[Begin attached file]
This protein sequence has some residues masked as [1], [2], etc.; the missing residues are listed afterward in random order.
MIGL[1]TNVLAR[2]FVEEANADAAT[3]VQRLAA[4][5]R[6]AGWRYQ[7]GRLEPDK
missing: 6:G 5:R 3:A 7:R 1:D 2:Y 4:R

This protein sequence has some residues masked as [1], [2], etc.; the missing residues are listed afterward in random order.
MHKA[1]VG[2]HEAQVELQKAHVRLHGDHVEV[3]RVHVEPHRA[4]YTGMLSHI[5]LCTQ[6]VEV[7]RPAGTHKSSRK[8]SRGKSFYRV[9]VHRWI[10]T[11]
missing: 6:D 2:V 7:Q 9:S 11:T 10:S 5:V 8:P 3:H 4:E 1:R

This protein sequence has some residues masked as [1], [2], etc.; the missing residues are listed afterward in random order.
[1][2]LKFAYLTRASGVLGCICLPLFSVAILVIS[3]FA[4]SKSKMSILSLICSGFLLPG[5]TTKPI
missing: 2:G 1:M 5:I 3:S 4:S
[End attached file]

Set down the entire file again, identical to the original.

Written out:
This protein sequence has some residues masked as [1], [2], etc.; the missing residues are listed afterward in random order.
MIGL[1]TNVLAR[2]FVEEANADAAT[3]VQRLAA[4][5]R[6]AGWRYQ[7]GRLEPDK
missing: 6:G 5:R 3:A 7:R 1:D 2:Y 4:R

This protein sequence has some residues masked as [1], [2], etc.; the missing residues are listed afterward in random order.
MHKA[1]VG[2]HEAQVELQKAHVRLHGDHVEV[3]RVHVEPHRA[4]YTGMLSHI[5]LCTQ[6]VEV[7]RPAGTHKSSRK[8]SRGKSFYRV[9]VHRWI[10]T[11]
missing: 6:D 2:V 7:Q 9:S 11:T 10:S 5:V 8:P 3:H 4:E 1:R

This protein sequence has some residues masked as [1], [2], etc.; the missing residues are listed afterward in random order.
[1][2]LKFAYLTRASGVLGCICLPLFSVAILVIS[3]FA[4]SKSKMSILSLICSGFLLPG[5]TTKPI
missing: 2:G 1:M 5:I 3:S 4:S